The experience with liberalisation shows that agriculture benefits by way of improved terms of trade far more from the overall macro-economic reforms such as doing away with protection to industry and the correction of overvalued exchange rate than from the reforms directly bearing on agriculture. The macro-economic reforms undertaken so far in India are yet to bear fruit in terms of improved trade for agriculture, not to speak of the fact that these reforms are yet to run their full course. As it is, the improved terms of trade explain only a small part of the observed rise in private investment in agriculture, which is explained basically by the publicly provided infrastructure like power. It is clear, therefore, that strengthening of publicly provided infrastructure in the medium term hold the key to full benefits from the macroeconomic reforms.

This brings us to the second set of reforms at the state level, where there needs to be a thorough restructuring of institutions for the management of infrastructure like irrigation, rural electricity, research and extension and rural credit. Basically, these reforms need to be directed towards depoliticising and debureaucratising the management by involving the farmers, so that a link can be established between the efficiency of the services delivered and charges to be collected for the services rendered. This would help to improve the efficiency of services as well as to expand such services.

For the sustainable development of agriculture, an increase in total factor productivity through the use of environment-friendly technologies has to become a predominant source of agricultural growth. Such a strategy alone can reduce pressure on natural resources and can minimise pollution from the excessive use of chemical inputs. The level of research expenditure in India at present is suboptimal or significantly lower than desired in Bihar, Madhya Pradesh, Orissa, Uttar Pradesh and West Bengal, where productivity is low and poverty is widespread. The research expenditures are also not in tune with the diversification of agriculture and are not quite environment friendly in that livestock, horticulture, agroforestry and dryland areas receive suboptimal expenditures.

The performance of watershed development programmes in rainfed areas shows that to sustain interest and participation of farmers in soil and moisture conservation, it would be necessary to improve economic returns on the investments made in the conservation of resources. This can be done by introducing new yield-increasing technologies and new horticultural products which have a favourable demand and are also environment-friendly. Indeed, since irrigated areas have so far received greater attention for research and extension, the rainfed or unfavourable areas are now showing higher marginal returns than irrigated areas from government investments in technologies and infrastructure. The poverty-reducing effects of such investments are also larger in unfavourable areas. Greater attention to unfavourable areas requires that high priority is accorded to biotechnologies so as to withstand biotic and abiotic stresses; to research specific to individual agroclimatic regions; and to ensure greater interaction with farmers through effective extension services in difficult areas.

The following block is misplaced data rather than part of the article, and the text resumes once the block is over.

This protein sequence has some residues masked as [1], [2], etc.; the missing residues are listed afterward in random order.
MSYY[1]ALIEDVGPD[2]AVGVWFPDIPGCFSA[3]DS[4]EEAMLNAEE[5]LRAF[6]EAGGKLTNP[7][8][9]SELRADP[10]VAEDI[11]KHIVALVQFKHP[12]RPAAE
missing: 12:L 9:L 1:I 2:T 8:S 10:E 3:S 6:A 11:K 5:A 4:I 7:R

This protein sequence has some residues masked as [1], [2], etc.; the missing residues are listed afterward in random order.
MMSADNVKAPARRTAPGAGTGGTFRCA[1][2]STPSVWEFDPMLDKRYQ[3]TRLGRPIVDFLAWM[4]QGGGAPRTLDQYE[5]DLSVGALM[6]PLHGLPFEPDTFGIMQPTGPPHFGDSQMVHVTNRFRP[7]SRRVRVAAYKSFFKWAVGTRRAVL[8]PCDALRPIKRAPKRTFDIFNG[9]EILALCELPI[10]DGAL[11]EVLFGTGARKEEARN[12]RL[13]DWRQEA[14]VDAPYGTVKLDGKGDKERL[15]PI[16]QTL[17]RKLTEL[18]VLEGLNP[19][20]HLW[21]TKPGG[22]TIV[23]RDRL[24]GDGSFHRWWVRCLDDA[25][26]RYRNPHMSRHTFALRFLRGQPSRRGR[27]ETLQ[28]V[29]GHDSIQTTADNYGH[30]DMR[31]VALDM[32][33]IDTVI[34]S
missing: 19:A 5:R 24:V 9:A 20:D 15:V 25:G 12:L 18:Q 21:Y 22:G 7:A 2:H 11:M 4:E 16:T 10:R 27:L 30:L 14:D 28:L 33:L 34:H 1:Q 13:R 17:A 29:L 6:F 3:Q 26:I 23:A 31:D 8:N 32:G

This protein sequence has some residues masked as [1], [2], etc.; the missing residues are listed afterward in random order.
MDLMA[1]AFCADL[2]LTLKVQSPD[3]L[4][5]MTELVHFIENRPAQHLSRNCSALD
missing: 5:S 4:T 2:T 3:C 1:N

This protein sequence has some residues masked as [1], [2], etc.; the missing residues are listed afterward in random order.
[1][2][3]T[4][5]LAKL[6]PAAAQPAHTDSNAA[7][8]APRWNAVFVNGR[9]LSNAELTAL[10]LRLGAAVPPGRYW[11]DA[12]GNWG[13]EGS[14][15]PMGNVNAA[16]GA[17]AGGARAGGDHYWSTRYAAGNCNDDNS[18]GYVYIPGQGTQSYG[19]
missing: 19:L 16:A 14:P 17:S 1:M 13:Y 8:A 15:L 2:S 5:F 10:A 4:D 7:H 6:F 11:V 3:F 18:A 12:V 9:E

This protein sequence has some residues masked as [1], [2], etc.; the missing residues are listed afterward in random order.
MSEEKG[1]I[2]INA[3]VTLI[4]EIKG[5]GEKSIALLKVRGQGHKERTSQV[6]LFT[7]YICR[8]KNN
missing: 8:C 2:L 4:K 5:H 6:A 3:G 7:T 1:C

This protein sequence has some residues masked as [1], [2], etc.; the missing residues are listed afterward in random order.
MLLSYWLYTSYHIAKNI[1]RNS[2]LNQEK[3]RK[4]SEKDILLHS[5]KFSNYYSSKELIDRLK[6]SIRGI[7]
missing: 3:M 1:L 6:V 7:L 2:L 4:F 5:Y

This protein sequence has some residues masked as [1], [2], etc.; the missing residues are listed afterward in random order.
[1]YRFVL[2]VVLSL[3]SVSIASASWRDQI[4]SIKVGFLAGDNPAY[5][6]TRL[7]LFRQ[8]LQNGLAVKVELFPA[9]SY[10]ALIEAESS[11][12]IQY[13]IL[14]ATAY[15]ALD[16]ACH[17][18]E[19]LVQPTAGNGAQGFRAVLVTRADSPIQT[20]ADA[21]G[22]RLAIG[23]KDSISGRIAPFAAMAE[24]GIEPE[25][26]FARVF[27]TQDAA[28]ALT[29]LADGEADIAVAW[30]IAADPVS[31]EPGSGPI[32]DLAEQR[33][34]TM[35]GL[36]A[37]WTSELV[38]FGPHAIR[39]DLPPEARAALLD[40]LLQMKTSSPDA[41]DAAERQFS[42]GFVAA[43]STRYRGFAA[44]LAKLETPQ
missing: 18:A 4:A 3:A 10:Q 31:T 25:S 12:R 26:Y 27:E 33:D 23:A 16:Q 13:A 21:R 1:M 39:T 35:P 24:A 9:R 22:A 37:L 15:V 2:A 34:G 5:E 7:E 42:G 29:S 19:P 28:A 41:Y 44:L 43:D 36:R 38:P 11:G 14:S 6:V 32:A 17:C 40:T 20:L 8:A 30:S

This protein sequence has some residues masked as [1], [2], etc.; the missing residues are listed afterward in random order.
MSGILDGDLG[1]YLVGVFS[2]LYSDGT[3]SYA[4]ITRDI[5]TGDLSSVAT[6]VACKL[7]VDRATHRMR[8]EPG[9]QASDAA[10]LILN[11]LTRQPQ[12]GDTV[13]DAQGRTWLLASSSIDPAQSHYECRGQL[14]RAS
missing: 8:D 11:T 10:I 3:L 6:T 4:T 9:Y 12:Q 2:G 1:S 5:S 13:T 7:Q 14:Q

Institutional credit for agriculture has to expand at a faster rate than before because of the need to step up agricultural growth and to make it more diversified. New technology in a globalised environment leads to high-input, high-risk farming, so that small farmers can adopt improved resource-saving practices only if credit is available in time on reasonable terms. Only about 20 per cent of their credit needs are met now by the formal sources, the rest being from the informal sources at very high interest rates. It may be necessary to subsidise part of the high transaction costs incurred by the banks in serving a large number of small borrowers. The utilisation of credit and repayment could be improved through group-lending with the participation of ngo s, thrift societies and women.

The above reforms of institutions for the creation and delivery of infrastructure can yield the desired results only if farmers' awareness and participation is enhanced at the grassroots level. For this, local self-governance systems, like Panchayati Raj, need to be strengthened by delegating to them functions for socio-economic development of respective areas; devolving necessary financial resources and entrusting them with power over the administration. Such a decentralisation would contribute to proper designing and effective implementation of poverty alleviation programmes including human development; and towards targeting food and other subsidies to the poor. This targeting of subsidies is essential for sustaining macro-economic reforms like opening up agricultural trade, as they may lead to the rise in prices of food in the short-run.